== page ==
Van maker LDV is on the brink of laying off 900 employees and going into administration after plans for a management buyout fell through.
The Birmingham-based group, which is owned by Russian engineering company Gaz, had hoped to stay afloat after it applied for loan of more than £20m from the UK government.
Refusal of the loan application has led the group to set a 6 May deadline to secure new funding before it goes into administration.
In a letter to employees, the company said: ‘During the past few weeks, the global economic crisis has forced us to operate in exceptional conditions and we cannot continue in this position without funding indefinitely.
‘We are still working with potential overseas investors who want to keep production in Birmingham, but they, like many people at this time, are finding it difficult to secure the necessary funds. We must now inform you that the deterioration in the position of the business has forced the directors to apply for administration.’
The company added that only senior management will report for work until further notice and all staff will be paid up until the end of the week.
In response to the announcement, Tony Woodley, joint general secretary of Unite, said: ‘Two months ago I warned that without rapid intervention to support LDV while it sought a new buyer, the company would collapse.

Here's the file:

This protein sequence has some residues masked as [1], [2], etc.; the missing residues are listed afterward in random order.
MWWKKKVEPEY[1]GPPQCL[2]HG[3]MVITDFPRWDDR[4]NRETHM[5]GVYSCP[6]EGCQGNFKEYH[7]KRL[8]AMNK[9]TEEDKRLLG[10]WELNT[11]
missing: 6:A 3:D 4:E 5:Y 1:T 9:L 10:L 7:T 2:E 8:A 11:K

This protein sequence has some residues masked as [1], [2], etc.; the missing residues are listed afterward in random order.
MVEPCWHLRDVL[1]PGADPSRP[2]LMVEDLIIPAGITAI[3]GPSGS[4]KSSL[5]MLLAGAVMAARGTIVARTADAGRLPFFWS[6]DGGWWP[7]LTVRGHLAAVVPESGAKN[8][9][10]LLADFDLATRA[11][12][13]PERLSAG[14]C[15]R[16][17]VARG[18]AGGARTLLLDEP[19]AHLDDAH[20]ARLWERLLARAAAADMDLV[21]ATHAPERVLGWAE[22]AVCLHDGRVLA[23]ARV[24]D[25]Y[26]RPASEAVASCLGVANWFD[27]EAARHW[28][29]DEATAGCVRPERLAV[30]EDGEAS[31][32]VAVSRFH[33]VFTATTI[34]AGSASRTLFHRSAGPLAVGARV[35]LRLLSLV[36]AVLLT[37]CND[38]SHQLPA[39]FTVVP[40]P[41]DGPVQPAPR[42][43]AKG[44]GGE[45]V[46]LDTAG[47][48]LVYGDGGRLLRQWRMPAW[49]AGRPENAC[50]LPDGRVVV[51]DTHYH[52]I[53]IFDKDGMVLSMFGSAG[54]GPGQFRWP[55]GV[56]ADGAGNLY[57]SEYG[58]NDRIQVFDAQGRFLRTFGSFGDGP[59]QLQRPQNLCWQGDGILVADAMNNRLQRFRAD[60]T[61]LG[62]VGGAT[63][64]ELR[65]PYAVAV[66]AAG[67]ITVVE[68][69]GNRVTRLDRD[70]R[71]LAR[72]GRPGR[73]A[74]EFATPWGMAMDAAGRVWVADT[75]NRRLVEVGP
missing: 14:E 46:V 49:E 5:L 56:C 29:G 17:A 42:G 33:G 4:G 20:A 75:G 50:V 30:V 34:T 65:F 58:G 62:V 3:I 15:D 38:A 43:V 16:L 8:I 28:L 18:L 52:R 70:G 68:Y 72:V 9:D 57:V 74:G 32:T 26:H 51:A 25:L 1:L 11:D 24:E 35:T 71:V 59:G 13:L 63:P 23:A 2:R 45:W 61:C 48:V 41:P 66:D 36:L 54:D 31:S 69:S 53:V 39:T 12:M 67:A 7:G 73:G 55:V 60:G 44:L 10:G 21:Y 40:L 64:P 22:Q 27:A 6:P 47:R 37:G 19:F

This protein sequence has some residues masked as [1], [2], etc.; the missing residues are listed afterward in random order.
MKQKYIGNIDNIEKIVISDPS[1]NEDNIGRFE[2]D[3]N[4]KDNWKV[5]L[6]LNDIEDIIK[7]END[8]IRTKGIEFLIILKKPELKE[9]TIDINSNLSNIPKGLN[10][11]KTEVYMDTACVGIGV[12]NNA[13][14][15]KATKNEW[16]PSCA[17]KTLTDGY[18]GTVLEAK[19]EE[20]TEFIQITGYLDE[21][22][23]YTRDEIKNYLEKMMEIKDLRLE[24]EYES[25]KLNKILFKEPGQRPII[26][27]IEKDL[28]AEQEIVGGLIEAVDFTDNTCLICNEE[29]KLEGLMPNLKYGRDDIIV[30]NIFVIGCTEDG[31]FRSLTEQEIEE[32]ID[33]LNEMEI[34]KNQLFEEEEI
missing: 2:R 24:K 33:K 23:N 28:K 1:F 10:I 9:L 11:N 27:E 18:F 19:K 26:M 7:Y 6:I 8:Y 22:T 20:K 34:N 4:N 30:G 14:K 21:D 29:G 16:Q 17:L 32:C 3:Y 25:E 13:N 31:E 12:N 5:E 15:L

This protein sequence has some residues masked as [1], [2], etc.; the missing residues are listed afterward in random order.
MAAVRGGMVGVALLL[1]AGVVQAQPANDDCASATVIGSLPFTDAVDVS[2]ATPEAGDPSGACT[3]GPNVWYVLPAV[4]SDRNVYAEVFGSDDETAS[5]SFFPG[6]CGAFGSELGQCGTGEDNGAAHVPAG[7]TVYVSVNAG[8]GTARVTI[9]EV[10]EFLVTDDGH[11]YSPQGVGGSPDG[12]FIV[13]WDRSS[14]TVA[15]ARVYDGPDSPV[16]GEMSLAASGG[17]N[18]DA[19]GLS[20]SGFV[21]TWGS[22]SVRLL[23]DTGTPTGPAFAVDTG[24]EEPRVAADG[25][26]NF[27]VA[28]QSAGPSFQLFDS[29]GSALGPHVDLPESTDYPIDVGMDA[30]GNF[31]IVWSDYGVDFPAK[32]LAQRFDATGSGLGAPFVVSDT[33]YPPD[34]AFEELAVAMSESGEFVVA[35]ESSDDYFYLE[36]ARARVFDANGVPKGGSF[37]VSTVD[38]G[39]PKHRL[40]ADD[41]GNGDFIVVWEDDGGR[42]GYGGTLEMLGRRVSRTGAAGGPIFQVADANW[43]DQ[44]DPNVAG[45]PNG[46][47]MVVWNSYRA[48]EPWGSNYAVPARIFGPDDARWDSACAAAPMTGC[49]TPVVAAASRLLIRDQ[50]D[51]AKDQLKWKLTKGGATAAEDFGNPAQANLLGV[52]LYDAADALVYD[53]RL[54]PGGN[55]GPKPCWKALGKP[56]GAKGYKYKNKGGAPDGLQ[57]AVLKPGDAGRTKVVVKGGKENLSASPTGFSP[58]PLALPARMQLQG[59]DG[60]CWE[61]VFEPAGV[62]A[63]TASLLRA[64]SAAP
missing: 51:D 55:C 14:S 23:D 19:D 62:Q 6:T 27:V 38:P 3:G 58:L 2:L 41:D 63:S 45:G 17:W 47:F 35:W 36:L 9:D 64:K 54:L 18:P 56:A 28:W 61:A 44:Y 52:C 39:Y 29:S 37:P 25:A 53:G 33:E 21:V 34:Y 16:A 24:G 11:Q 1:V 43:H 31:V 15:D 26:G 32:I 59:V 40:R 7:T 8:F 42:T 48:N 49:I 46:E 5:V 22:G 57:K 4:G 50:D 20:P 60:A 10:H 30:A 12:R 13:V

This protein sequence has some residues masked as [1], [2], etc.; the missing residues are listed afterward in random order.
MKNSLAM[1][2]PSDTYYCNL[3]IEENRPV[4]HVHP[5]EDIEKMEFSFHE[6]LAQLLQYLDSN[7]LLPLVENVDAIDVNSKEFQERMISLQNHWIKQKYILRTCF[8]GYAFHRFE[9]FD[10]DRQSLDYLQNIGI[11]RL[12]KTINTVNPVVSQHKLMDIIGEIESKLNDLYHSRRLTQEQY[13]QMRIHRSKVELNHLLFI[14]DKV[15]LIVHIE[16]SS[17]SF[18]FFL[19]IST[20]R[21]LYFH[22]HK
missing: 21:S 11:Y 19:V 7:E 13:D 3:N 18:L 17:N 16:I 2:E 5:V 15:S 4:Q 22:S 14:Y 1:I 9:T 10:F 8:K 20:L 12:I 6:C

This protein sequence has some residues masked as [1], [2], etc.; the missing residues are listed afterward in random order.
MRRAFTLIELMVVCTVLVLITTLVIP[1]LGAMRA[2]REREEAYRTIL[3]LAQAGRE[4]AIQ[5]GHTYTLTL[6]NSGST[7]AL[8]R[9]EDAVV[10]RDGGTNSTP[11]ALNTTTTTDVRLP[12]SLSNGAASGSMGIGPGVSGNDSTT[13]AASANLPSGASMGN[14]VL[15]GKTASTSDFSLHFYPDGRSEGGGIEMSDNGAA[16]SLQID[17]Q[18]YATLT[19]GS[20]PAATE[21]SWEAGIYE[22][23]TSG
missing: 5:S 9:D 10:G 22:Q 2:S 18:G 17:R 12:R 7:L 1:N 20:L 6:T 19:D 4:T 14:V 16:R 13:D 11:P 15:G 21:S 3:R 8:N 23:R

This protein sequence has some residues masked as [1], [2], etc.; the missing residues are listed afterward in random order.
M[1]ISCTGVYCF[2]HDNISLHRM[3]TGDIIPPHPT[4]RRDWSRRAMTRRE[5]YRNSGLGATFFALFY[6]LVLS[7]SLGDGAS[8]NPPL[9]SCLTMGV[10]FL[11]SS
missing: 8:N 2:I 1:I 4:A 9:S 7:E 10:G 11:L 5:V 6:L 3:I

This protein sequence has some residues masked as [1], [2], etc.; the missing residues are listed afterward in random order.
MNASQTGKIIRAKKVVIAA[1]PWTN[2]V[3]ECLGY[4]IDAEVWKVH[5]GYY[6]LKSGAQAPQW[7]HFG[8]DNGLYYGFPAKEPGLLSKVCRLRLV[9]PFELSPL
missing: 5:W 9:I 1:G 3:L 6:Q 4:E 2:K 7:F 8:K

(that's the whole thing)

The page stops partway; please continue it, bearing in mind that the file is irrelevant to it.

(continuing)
‘Unless the government acts to provide a small but vital aid package of just £4m, barely a year’s bonus for a bailed-out banker, then LDV will go into administration on 6 May – and take with it thousands of jobs in our manufacturing heartland. Once gone, these jobs will be gone forever.
‘This does not need to happen. There is a serious and interested buyer for this company, Westar, one who would keep these jobs in this country. This buyer is going through the process of due diligence presently, so all we ask is that the government supports this with £4m in financial assistance while the company completes due diligence.‘While the measure of assistance to LDV that the government has given so far has been fully appreciated, there must be no dithering, but instead immediate action to keep these jobs and skills alive.’